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Incrementing and Decrementing in the C Language

The C language is full of shortcuts, and they're wonderful things. First, they save you typing time. More importantly, the shortcuts let you express some ideas in quick yet fun and cryptic ways, which is okay; C programmers can still read your code — no problem.

Two common C shortcuts are ++ and --, which are used for incrementing (adding one to) and decrementing (subtracting one from), respectively.

Incrementing with ++

Often in programming, you come across a situation where a value needs to be incremented: Whatever the value is, you have to add 1 to it. This happens a lot in loops, but it can occur elsewhere in programs as well.

For example, you have variable count and you need to add 1 to its value. You can do it like so:

count = count + 1;

Because C works out the math first, the current value of count is incremented by 1. Then that new value is stored in the count variable. So, if count now equals 6, count + 1 results in 7, and 7 is then stored back into the count variable. count then equals 7.

But you can build the code more compactly like this:

count++;

The ++ operator tells the computer to increment the value of count by 1. Whatever the value of count was, it's now one greater, thanks to ++. Here's a demo program:

#include <stdio.h>
int main()
{
    int age;
    printf("Enter your age in years:");
    scanf("%d",&age);
    printf("You are %d years old.\n",age);
    age++;
    printf("In one year you'll be %d.\n",age);
    return(0);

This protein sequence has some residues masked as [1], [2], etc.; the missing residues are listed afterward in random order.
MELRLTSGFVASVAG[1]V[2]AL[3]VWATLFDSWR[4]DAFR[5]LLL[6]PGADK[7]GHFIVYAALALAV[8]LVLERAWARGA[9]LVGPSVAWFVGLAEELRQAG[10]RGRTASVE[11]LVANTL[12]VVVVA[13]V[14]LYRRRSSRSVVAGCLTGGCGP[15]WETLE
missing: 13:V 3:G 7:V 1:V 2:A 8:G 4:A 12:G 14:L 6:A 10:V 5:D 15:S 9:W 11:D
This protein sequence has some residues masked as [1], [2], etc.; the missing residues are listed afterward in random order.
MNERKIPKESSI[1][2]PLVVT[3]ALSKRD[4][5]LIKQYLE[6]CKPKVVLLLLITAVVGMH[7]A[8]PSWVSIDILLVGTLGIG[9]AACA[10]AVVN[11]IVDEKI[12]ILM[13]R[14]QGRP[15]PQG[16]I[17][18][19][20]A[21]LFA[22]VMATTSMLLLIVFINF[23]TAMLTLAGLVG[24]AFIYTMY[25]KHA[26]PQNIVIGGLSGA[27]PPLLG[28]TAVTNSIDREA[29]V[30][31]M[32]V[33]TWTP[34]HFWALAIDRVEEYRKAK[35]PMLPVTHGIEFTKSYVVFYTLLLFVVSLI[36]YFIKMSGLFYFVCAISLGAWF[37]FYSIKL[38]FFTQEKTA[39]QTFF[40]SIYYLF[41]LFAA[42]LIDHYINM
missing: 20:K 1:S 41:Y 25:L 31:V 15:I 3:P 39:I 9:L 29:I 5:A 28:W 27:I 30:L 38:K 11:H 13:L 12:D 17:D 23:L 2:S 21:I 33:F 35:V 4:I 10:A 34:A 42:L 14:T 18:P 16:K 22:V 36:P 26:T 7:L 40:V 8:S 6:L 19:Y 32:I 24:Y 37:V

}

Type this into your editor, save the source code to disk, compile, and run. You should see this prompt:

Enter your age in years:

If you enter 24 (which is generally a good age to be), your program will return the following:

You are 24 years old.
In one year you'll be 25.

The value of the variable age is changed by age++. That's incrementation!

Decrementing with --

To keep the world in harmonic balance, a -- operator counters the ++ operator in C. It decrements, or subtracts 1, from the variable it modifies. For example:

count--;

This statement subtracts one from the value of variable count. It's the same as

count = count - 1;

You can make just a couple changes to the previous source code to see -- in action:

#include <stdio.h>
int main()
{
    int age;
    printf("Enter your age in years:");
    scanf("%d",&age);
    printf("You are %d years old.\n",age);
    age--;
    printf("One year ago, you were %d.\n",age);
    return(0);
}

Notice the changes in both Line 10 and 11. Save, compile, and run. If you again enter 24 as your age (and wouldn't we all like to stay at 24?), you should get this result:

You are 24 years old.
One year ago, you were 23.
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